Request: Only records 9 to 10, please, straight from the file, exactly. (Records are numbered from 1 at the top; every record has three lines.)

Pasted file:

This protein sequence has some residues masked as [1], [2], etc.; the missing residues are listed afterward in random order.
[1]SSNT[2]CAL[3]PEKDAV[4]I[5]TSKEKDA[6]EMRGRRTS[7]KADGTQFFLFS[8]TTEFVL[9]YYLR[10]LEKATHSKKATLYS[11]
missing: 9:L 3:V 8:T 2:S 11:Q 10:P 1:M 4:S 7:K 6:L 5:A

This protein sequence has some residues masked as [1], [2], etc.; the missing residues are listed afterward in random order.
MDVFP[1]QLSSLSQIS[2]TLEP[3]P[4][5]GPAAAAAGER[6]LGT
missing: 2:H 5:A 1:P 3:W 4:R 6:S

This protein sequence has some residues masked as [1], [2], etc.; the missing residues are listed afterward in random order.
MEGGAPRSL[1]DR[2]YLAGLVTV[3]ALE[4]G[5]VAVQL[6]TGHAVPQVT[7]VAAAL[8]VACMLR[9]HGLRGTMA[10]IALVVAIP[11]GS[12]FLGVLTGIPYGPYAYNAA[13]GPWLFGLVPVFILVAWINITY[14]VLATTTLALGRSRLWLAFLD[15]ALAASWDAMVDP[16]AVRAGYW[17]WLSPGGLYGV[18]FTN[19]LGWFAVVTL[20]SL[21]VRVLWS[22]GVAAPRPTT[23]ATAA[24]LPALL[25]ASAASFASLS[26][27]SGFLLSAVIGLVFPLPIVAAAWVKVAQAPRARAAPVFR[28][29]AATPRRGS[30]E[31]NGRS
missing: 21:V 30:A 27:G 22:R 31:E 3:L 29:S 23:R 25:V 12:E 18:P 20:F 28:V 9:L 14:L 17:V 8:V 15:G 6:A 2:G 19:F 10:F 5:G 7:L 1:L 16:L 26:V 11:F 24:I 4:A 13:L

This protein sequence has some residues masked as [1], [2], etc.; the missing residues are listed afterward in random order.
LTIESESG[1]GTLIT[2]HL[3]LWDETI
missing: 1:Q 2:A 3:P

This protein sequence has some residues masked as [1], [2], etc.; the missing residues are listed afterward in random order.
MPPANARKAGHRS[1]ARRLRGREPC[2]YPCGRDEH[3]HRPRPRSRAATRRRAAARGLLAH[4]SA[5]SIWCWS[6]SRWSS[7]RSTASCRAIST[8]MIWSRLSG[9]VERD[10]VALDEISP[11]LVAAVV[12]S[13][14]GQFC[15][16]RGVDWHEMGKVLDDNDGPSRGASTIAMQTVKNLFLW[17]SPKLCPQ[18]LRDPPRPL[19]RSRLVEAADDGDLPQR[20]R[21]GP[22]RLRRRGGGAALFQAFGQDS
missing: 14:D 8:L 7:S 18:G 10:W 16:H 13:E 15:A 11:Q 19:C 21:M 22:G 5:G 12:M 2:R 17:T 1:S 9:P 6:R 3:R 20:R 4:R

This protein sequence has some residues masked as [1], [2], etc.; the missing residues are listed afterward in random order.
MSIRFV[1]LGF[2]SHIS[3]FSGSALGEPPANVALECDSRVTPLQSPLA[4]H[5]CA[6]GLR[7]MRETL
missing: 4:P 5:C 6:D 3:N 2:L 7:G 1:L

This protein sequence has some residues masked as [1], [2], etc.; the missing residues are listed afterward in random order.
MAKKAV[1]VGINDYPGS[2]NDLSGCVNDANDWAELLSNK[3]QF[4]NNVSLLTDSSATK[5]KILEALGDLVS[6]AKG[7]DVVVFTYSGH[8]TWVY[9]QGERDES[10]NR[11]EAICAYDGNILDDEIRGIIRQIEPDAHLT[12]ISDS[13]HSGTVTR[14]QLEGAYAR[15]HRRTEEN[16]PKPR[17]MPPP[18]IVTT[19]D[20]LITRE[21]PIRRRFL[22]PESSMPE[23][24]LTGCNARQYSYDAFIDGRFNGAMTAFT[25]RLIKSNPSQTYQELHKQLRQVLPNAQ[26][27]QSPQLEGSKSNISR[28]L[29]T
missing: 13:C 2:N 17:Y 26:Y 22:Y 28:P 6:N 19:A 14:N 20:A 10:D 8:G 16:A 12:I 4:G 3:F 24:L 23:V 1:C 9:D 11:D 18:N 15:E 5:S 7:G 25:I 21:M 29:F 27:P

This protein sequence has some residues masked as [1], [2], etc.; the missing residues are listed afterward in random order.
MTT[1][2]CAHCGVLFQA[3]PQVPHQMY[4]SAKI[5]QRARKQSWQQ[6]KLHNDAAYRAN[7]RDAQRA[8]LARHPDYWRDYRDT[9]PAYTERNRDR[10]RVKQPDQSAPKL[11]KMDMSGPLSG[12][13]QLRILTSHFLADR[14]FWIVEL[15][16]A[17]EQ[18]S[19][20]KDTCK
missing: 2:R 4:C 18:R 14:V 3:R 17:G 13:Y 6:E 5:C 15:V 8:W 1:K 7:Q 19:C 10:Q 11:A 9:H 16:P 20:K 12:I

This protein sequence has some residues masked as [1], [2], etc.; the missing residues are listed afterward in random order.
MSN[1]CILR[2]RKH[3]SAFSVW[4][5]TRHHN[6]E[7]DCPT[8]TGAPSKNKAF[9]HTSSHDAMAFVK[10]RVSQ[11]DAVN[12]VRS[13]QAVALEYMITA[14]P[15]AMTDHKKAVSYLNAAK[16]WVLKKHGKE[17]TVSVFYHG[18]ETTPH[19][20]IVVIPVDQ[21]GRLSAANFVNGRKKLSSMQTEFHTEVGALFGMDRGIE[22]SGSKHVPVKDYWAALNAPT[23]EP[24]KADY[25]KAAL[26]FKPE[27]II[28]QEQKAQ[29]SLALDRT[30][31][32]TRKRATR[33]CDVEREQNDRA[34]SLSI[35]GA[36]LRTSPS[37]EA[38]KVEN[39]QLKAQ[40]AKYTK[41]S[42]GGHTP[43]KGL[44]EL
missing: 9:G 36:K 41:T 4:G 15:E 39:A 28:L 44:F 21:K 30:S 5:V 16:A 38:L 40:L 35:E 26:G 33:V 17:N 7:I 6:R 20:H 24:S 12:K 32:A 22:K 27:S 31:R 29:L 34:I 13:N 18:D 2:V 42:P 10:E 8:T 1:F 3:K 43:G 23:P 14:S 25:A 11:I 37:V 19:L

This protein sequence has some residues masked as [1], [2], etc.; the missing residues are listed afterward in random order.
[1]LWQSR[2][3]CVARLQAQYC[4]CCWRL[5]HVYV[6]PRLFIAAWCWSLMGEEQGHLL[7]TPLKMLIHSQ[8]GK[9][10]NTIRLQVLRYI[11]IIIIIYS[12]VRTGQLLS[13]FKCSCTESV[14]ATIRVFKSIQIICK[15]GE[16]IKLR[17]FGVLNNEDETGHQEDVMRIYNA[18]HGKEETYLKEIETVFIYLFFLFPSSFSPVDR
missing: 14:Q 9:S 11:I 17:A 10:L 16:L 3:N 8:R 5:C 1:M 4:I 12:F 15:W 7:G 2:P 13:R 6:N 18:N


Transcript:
This protein sequence has some residues masked as [1], [2], etc.; the missing residues are listed afterward in random order.
MSN[1]CILR[2]RKH[3]SAFSVW[4][5]TRHHN[6]E[7]DCPT[8]TGAPSKNKAF[9]HTSSHDAMAFVK[10]RVSQ[11]DAVN[12]VRS[13]QAVALEYMITA[14]P[15]AMTDHKKAVSYLNAAK[16]WVLKKHGKE[17]TVSVFYHG[18]ETTPH[19][20]IVVIPVDQ[21]GRLSAANFVNGRKKLSSMQTEFHTEVGALFGMDRGIE[22]SGSKHVPVKDYWAALNAPT[23]EP[24]KADY[25]KAAL[26]FKPE[27]II[28]QEQKAQ[29]SLALDRT[30][31][32]TRKRATR[33]CDVEREQNDRA[34]SLSI[35]GA[36]LRTSPS[37]EA[38]KVEN[39]QLKAQ[40]AKYTK[41]S[42]GGHTP[43]KGL[44]EL
missing: 9:G 36:K 41:T 4:G 15:E 39:A 28:L 44:F 21:K 30:S 5:V 16:A 38:L 40:L 35:E 26:G 33:V 17:N 7:I 6:R 20:H 24:S 12:K 32:A 22:K 27:S 31:R 29:L 34:I 13:N 18:D 2:V 42:P 10:E 8:T 1:F 3:K 43:G 23:P 14:S 25:A 11:I 37:V 19:L

This protein sequence has some residues masked as [1], [2], etc.; the missing residues are listed afterward in random order.
[1]LWQSR[2][3]CVARLQAQYC[4]CCWRL[5]HVYV[6]PRLFIAAWCWSLMGEEQGHLL[7]TPLKMLIHSQ[8]GK[9][10]NTIRLQVLRYI[11]IIIIIYS[12]VRTGQLLS[13]FKCSCTESV[14]ATIRVFKSIQIICK[15]GE[16]IKLR[17]FGVLNNEDETGHQEDVMRIYNA[18]HGKEETYLKEIETVFIYLFFLFPSSFSPVDR
missing: 14:Q 9:S 11:I 17:A 10:L 16:L 3:N 8:R 5:C 1:M 4:I 12:F 15:W 7:G 2:P 13:R 6:N 18:N